DEAR MISS MANNERS: I’m often in groups where the subject of stimulus checks comes up. People will interject that they have, or have not, received what they’d expected.
Due to my high income, I’m not eligible to receive anything. Since I really don’t want to admit how much money I make, I try to just remain silent. However, when asked directly, I lie and say I’ve received mine. Do you see a problem with my lies?
GENTLE READER: As no one should be talking about money in polite society anyway, Miss Manners will permit you to escape. If you define the phrase “I’ve received my due” as having already earned it within a higher income bracket, then the truth is merely being subjected to semantics.
DEAR MISS MANNERS: My husband of three years has a few habits that annoy and frustrate me. I have been trying for weeks during the quarantine to discuss them, but every time I have tried to bring up the topics, his response is immediately defensive.
A few days ago, my demeanor changed because I have been ignoring these habits of his so long now. They are so annoying and I am so frustrated. He knows something is bothering me, causing tears to trickle out and leading me to talk less, be less playful and keep my distance. He even apologized, though he doesn’t know what for.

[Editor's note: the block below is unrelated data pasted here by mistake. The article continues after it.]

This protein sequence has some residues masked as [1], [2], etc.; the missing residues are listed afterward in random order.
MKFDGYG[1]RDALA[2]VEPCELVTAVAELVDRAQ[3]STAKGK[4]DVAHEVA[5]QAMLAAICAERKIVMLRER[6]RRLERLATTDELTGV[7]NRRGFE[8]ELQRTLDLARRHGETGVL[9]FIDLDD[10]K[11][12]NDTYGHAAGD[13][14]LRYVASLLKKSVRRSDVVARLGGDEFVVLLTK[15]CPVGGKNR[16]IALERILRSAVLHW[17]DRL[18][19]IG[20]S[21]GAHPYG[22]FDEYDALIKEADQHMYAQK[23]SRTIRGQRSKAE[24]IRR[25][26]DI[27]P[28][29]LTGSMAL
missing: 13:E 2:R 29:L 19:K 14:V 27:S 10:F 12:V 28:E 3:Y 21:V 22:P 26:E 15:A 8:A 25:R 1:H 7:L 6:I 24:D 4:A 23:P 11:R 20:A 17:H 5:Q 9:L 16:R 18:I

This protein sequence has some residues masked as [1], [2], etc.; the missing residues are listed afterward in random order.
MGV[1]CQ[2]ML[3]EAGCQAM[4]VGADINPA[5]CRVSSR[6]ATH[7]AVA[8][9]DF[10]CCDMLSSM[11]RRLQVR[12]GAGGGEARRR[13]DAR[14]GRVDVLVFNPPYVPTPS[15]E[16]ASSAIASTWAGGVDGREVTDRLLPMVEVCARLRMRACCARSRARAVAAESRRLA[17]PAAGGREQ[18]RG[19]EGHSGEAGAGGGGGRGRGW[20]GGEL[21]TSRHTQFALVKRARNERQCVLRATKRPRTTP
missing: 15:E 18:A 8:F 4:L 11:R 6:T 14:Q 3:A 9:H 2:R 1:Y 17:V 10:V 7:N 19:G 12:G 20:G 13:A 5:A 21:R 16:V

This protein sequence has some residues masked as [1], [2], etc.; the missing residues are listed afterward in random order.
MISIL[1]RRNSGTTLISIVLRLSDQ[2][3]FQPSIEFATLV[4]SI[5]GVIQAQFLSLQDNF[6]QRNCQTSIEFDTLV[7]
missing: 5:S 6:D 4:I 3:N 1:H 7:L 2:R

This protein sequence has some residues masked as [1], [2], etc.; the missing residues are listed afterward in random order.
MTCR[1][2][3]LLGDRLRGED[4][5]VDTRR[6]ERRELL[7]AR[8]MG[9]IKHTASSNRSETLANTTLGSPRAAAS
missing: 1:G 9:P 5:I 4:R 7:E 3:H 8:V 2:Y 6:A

It is also difficult for me to start the conversation because I know I must have some habits that annoy him, too, but he always answers “no” when I ask. And my housekeeping is far below par, but I get no criticism from him on that, either.
How can I criticize him when he sees no wrong in me? Should I just continue to cry, mostly in secret, eat in another room to avoid his table manners, and talk to him less since I feel less close because of the other annoyances?
GENTLE READER: Surely, your husband would prefer that you communicate with him, rather than ignore him and cry in the closet. No doubt, he has noticed that you are pulling away. And the fact that he appears to be more easygoing, blinded by love and seeing no wrong in you, does not mean that you must silently endure what are presumably correctable habits of his.
It is a difficult thing to teach someone that there is a difference between intention and action, and that undesirable behavior does not have to be a character flaw -- if that person is willing to adjust.
Miss Manners suggests that you sit him down and explain that you love him, but that living together means making adjustments in order not to annoy each other continually. And the quarantine, has, as you said, exacerbated that.
Start small and focus on what can be reasonably changed. She further recommends that you cease forcing him to come up with annoying habits of yours. Nothing good can come from that.
(Please send your questions to Miss Manners at her website, www.missmanners.com; to her email, firstname.lastname@example.org; or through postal mail to Miss Manners, Andrews McMeel Syndication, 1130 Walnut St., Kansas City, MO 64106.)